Melania Trump entered the United States in 2001 after receiving a green card visa designated for people with "extraordinary ability," according to a new Washington Post report.
The wife to President Trump was one of only five people from Slovenia who entered the United States in March of 2001 under the EB-1 program, which has been described as the "Einstein visa." This detail surrounding the first lady's immigration journey comes after Melania's own parents recently faced criticism for potentially relying on an immigration process referred to by some as "chain migration" that their son in law wants to end.
In the late '90s and earlier 2000's, a then Melania Knauss could be seen gracing runway shows in Europe, billboard cigarette ads and the pages of Sports Illustrated's swimsuit edition. The EB-1 program, which was written into U.S. immigration policy via the Immigration Act of 1990, was built to let in researchers, business executives and others who demonstrated "sustained national and international acclaim."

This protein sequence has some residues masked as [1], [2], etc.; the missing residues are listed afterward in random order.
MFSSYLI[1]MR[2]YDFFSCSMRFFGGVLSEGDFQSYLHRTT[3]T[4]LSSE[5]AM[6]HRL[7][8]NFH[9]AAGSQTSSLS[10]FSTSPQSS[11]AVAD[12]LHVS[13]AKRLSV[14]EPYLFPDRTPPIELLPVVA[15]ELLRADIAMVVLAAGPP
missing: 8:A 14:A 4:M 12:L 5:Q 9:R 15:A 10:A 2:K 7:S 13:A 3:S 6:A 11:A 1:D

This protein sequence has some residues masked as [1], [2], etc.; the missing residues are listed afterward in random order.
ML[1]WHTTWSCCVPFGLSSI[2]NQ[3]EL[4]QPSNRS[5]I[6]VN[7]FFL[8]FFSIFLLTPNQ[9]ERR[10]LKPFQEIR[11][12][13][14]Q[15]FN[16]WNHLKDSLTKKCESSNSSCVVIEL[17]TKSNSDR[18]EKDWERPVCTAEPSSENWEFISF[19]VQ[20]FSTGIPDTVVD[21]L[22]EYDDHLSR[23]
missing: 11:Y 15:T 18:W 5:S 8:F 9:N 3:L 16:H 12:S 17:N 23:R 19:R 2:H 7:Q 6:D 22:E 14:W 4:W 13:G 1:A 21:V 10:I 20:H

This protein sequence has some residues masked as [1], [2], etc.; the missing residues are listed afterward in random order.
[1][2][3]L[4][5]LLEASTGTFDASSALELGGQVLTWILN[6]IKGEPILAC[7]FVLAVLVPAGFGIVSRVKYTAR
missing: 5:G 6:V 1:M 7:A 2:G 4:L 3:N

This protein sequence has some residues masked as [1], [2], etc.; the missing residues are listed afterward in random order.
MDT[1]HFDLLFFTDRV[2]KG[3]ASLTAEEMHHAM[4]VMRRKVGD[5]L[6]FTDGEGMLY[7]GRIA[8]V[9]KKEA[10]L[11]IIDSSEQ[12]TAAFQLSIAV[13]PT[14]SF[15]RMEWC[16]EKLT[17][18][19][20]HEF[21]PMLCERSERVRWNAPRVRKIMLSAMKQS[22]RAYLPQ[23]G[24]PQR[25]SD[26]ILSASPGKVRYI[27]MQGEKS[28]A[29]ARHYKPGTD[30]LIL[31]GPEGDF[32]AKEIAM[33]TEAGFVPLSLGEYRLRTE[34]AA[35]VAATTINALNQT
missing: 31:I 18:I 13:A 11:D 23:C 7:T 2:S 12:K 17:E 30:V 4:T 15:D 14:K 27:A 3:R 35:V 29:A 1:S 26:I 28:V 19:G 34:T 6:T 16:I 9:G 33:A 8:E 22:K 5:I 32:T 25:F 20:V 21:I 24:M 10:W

According to the Post, over one million green cards were granted in 2001 alone, and only 3,376 were issued to immigration with "extraordinary ability."
"Mrs. Trump was more than amply qualified and solidly eligible," Michael Wildes, an attorney for Melania Trump and her family said to the Post. "There is no reason to adjudicate her petition publicly when her privacy is so important to her."
After ordering the end to the Deferred Action for Childhood Arrivals policy -- which will effectively cease to exist as policy on March 5 -- President Trump has tweeted many times about immigration as he and Capitol Hill lawmakers attempt to find middle ground on issues surrounding national security, border wall protection and the status of an estimated 3.6 million "DREAMers" who brought to the U.S. undocumented as children.
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